Humberto Vacaflor wrote the following article, a warning on our governmental’s economic policies:
Argentina finds it difficult to pay with dollars for liquefied natural gas (LNG) they purchase from overseas and the Government of Mrs. Cristina Fernandez is implementing monetary restrictions to prevent the way out of $. [American dollars]
Brazil, on the other hand, tightened its tax for foreign loans policy because they don’t want the massive income of $ flow to [force them to] devalue the Real [Brazilian currency].
Imports of LNG that makes Argentina are very expensive. One million BTU costs around $17, while they pay around $10 for Bolivian gas.
But it has managed [Argentina] to negotiate with some providers to pay for the LNG in soy or its derivatives, allowing them to cover, with less trouble, the $ 4 billion that will cost [to Argentina] the content of 80 vessels which will come this year to Bahía Blanca and Escobar. And, incidentally, Argentina will also be placing their products.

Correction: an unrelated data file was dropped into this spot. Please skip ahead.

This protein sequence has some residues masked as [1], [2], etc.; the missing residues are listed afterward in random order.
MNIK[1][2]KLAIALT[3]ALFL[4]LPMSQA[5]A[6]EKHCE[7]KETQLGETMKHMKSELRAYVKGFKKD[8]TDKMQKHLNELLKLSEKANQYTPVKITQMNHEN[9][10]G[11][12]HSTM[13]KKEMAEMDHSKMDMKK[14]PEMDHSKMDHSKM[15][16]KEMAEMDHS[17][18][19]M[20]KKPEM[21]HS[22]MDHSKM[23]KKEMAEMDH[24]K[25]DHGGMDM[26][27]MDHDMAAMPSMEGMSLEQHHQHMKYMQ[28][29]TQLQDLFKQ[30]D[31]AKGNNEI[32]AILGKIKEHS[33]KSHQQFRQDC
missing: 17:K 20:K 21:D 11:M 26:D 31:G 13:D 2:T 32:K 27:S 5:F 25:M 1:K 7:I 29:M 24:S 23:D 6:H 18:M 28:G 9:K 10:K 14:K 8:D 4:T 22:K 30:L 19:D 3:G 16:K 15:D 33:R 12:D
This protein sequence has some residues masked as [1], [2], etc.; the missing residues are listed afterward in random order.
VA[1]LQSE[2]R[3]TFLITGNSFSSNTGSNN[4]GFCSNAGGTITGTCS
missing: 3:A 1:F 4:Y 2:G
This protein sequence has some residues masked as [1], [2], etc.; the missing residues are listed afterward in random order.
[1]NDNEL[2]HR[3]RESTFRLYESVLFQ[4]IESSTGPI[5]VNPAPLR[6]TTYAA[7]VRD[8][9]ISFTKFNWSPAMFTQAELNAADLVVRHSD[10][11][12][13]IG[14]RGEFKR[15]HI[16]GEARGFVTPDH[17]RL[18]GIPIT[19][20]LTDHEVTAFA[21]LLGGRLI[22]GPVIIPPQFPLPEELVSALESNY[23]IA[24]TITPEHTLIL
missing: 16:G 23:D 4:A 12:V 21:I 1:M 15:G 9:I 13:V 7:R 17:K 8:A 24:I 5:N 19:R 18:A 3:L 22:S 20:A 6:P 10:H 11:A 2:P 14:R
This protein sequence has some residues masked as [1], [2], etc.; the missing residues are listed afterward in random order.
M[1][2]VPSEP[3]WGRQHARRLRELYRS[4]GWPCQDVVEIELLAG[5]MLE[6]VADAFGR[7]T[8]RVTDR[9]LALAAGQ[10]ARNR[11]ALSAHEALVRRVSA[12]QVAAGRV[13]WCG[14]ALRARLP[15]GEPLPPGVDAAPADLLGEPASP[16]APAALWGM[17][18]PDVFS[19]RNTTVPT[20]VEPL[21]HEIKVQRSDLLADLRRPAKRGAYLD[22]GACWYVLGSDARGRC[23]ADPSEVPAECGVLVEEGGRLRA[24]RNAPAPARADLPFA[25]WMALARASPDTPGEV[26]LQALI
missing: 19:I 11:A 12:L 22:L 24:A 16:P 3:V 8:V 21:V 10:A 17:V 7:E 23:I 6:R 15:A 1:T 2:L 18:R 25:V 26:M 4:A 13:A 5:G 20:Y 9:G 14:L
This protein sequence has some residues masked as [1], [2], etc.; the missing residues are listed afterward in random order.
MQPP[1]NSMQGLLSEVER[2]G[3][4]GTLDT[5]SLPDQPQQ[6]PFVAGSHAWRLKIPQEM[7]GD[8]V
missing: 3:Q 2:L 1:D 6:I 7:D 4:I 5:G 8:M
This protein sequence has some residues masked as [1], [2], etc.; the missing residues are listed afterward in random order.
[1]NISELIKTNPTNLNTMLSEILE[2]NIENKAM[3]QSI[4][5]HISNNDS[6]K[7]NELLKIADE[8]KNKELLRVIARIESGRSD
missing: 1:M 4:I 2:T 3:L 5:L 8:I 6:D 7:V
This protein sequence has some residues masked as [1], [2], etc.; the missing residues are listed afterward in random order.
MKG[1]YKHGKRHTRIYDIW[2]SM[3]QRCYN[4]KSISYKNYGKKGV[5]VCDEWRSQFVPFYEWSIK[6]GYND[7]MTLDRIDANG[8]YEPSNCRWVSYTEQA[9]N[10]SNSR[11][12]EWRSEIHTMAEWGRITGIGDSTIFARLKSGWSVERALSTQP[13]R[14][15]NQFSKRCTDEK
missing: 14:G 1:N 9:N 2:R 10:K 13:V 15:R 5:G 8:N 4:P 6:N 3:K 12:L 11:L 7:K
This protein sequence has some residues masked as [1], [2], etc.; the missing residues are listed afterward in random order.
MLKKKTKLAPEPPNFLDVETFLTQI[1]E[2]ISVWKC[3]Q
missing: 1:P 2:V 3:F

In the Brazilian case, the concern is that the Government of Mrs. Dilma Rousseff wants to promote the growth of exports, although at this time they are receiving a barrage of imports which are brought back by the thousands of Brazilian tourists who have become the most lavish of all tourists in the world.
In short, Argentina and Brazil are making efforts to encourage exports. Brazil has decided not to devalue the Real because they do not want Brazilian products to become even more expensive for foreigners.
These are measures that the Bolivian Government certainly does not understand because they are doing exactly the opposite with their tax and monetary measures.
Apart from that detail, the news from Argentina shows that country is taking measures to reduce the high cost of their imports of natural gas. It is offering to pay in produce.
All these nearby noises of monetary and tax rate policies would have to make meditate the Bolivian government.